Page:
Monday, March 1, 1999

Less Is More

by Michelle Anthony

More is always better, right? Think taxes, calories, brokerage commissions, and ex-spouses! So perhaps less can be more.

I've always been a packrat by nature and my significant other is an electronics junkie. That adds up to a two-bedroom townhouse with 5 TVs, 7 VCRs, 6 cars, no garage, and just the two of us living here! So living simple has become as much of a necessity as anything. But, I'll never go back. A weight has been lifted off me -- I've never felt better and never felt like I've had so much.

It started when my mom pointed out that if I sold two of my cars that had been sitting idle I could pay off my first (and last) car loan early. That would free up some much needed cash flow. It had never occurred to me to get rid of my stuff. Did she also mean I didn't need that espresso maker/cd player/scanner? Stuff had become a security blanket for me.

But I threw caution to the wind and began the mass divestiture of more than $10,000 of valuable stuff I could sell and never miss. A garage sale was first -- cha-ching! Now nothing in the house was safe. I was looking at everything, thinking how much could I get for that? Only cherished and needed items stayed. A couple of the cars stay -- those that are good investments like my '68 Z/28 that was bought for $4000 and is now worth $24,000 and my beloved Morris Mini from Britain that is the size of a shoebox.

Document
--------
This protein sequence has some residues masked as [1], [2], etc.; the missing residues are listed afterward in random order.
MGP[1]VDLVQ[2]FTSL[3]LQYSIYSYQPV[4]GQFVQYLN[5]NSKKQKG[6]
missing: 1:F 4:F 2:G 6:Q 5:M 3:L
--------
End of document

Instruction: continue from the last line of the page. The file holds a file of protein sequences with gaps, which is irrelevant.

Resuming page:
I went through my closet and pared down to the basics. I'm planning menus (using the weekly sale flyer) so I don't haphazardly buy food that spoils before I can eat it. I'm checking out books from the library instead of buying new so that they don't sit on the shelf and collect dust (save the books by the Motley Fools, though -- they don't collect dust around here!). I'm also spreading the word in my own circle by giving as gifts, consumable items, gift certificates, movie passes, donations to charity, etc. I'm scrutinizing every purchase, every service signed up for by asking the question, "If this were a man, would I marry it?"

The benefits?
- Paying off debt
- Having my money available to go into good investments instead of losing value in things like a Chipmunks collector glass from 1985.
- Giving all the things I hadn't been using or wearing to charity so others can benefit, too.
- Having more money to give.
- Being very comfortable in a smaller, less-expensive house now that I don't need to store all that stuff.
- Paying no more late charges because the bill was stuck under a pile of stuff.
- Finding no spoiled stuff hidden in the back of the fridge.
- Saving time, money, and sanity.
- Filing less buy/sell orders with commissions because I'm using the RP2 method.
- Compounding returns on that saved money!

All very Foolish things. So less, by choice, can be more!

[For more ideas about living within (or below) your means, check out our message board devoted to the topic.]

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